Very good video presentation by lawyer Shawn Buckley a constitutional lawyer and president of NHPPA, on Bill C6 (which was Bill C52). He states,

” this is one of the most dangerous pieces of legislation I’ve ever seen”

“I could not have imagined, when I was younger that I would ever see a piece of legislation like this introduced. You couldn’t have convinced me years ago that this would happen.”

A challenge by a truly honourable Senator is also made below.

Shawn admits that Canadian government will write laws that infringe on your rights, that means you need

to know your basic rights that the government is now infringing on. Those laws can be challenged to put the government back in line with legal principles.

Here’s a list of what powers the State will claim (unitl challenged):

a. trespass and search search private property without a warrant;
b. seize private property without Court supervision;
c. destroy private property without Court supervision;
d. take control of businesses without Court supervision;
e. in some circumstances to keep seized private property without a Court order;
f. impose penalties without a Court order.”

Here’s a brief interview with Shawn, very to the point:

December 16, 2009 — Hon, George Furey on his concerns and amendments to Bill C-6, the government consumer safety legislation. George Furey is a Canadian Senator representing Newfoundland and Labrador.

Here’s the two part presentation by Shawn Buckley a constitutional lawyer and president of NHPPA, on Bill C6, more background and in depth discussion of the principles of law and potential effects of this Bill.

Here’s part two, make sure to watch both!

http://www2.parl.gc.ca/Sites/LOP/LEGISINFO/index.asp?Language=E&query=5655&Session=22&List=stat
http://www2.parl.gc.ca/Sites/LOP/LEGISINFO/index.asp?Language=E&query=5655&List=toc&Session=22

What happened, you say?…here’s an update:

“Two bills that would substantially change Canadian federal consumer protection legislation died when Prime Minister Harper “prorogued” Parliament until after the Vancouver 2010 Olympics. Among the bills affected are Bill C-6, the Canada Consumer Product Safety Act (CCPSA), and Bill C-27, the Electronic Commerce Protection Act (ECPA, commonly referred to as the “Anti-Spam” Act), both of which have the potential to significantly alter the regulatory landscape in Canada. What is striking about this is how close the bills were to being enacted.

For the CCPSA, this would be the third time this legislation has been introduced in Parliament. It was first introduced by the Harper government in April 2008 (as Bill C-52), but died in the fall of 2008 when an election was called. It was then reintroduced in January 2009 (as Bill C-6) and was passed by both the House of Commons and the Senate before Parliament was prorogued in December 2009. Because the Senate made amendments to the bill, however, the amended bill was sent back to the House for consideration.

The ECPA had passed the House of Commons and second reading in the Senate and had been sent to committee.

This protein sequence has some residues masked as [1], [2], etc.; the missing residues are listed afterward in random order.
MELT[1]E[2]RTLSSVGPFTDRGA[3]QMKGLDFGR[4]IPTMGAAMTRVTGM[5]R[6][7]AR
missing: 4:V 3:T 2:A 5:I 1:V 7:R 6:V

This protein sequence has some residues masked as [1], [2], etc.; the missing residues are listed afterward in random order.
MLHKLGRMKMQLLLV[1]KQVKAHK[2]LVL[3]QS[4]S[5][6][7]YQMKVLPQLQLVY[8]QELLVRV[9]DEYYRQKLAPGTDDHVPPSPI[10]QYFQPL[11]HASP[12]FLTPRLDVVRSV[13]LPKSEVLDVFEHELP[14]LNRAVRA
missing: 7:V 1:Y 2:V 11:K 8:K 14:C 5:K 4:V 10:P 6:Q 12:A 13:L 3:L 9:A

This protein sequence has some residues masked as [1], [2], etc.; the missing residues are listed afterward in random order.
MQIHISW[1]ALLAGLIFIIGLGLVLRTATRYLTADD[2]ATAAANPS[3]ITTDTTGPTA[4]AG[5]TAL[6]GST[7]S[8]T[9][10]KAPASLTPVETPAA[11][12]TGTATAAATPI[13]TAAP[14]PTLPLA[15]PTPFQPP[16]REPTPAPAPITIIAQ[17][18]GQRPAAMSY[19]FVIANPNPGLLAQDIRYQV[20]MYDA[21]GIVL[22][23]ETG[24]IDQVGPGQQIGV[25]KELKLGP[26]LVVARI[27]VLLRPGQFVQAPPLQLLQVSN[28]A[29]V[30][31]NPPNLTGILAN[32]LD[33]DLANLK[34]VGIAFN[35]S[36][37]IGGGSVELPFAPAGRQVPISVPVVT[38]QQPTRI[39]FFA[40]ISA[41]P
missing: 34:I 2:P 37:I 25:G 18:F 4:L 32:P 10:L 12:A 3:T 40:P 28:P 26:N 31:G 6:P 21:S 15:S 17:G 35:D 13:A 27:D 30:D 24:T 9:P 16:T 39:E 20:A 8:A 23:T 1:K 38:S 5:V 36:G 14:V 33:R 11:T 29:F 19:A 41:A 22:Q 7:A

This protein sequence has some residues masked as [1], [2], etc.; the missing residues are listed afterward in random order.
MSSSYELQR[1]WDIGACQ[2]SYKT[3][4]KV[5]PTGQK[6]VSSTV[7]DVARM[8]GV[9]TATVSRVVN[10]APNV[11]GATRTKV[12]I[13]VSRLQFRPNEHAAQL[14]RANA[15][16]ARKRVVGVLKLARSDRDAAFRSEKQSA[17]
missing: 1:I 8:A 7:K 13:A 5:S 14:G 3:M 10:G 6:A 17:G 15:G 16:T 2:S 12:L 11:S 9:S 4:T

Prorogation (as distinct from an adjournment) means that bills that were not enacted prior to prorogation will need to be reintroduced in the House of Commons when the next session of Parliament begins after the Olympics in March 2010. They may also be reinstated if the House agrees to this via a parliamentary procedure that allows bills to be reinstated at the same stage as they were in when Parliament prorogued.

It is probably safe to assume that both the CCPSA and the ECPA will be reintroduced or reinstated when Parliament reconvenes in March, but the overall impact of the prorogation in terms of further delays and amendments to the legislation remains unknown.”

http://blakes.com/english/view.asp?ID=3618

What do you think? Here’s another Lawyer’s opinion:

“Armies of newly hired inspectors would be deployed throughout the country with instructions — and the legal authority — to poke their noses into every business place containing consumer products, to seize products and vehicles, and to order the business to stop manufacturing or selling its products.

Even homes could be searched, with a warrant — but a warrant could be issued for the flimsiest of reasons: namely, that the home has a consumer product stored in it. Under that criterion, not a single home in the country would be secure from these legalized invasions.

Health Canada acts as if it is the only thing standing between citizens and imminent death. The truth is that the greatest forces keeping individuals safe from dangerous products are our common-law right to sue for tort, and businesses’ self-interest in maintaining their reputations for quality.

Prime Minister Stephen Harper once headed an organization, the National Citizens Coalition, whose motto was: “For more freedom through less government.”

If he reintroduces Bill C-6 in the next session of Parliament, any lingering doubts about his abandonment of that philosophy will be laid to rest.”

http://www.vancouversun.com/opinion/Prorogation+gives+reprieve+bill+that+governs+product+safety/2579650/story.html?id=2579650

All for your safety and protection. Feel safer?

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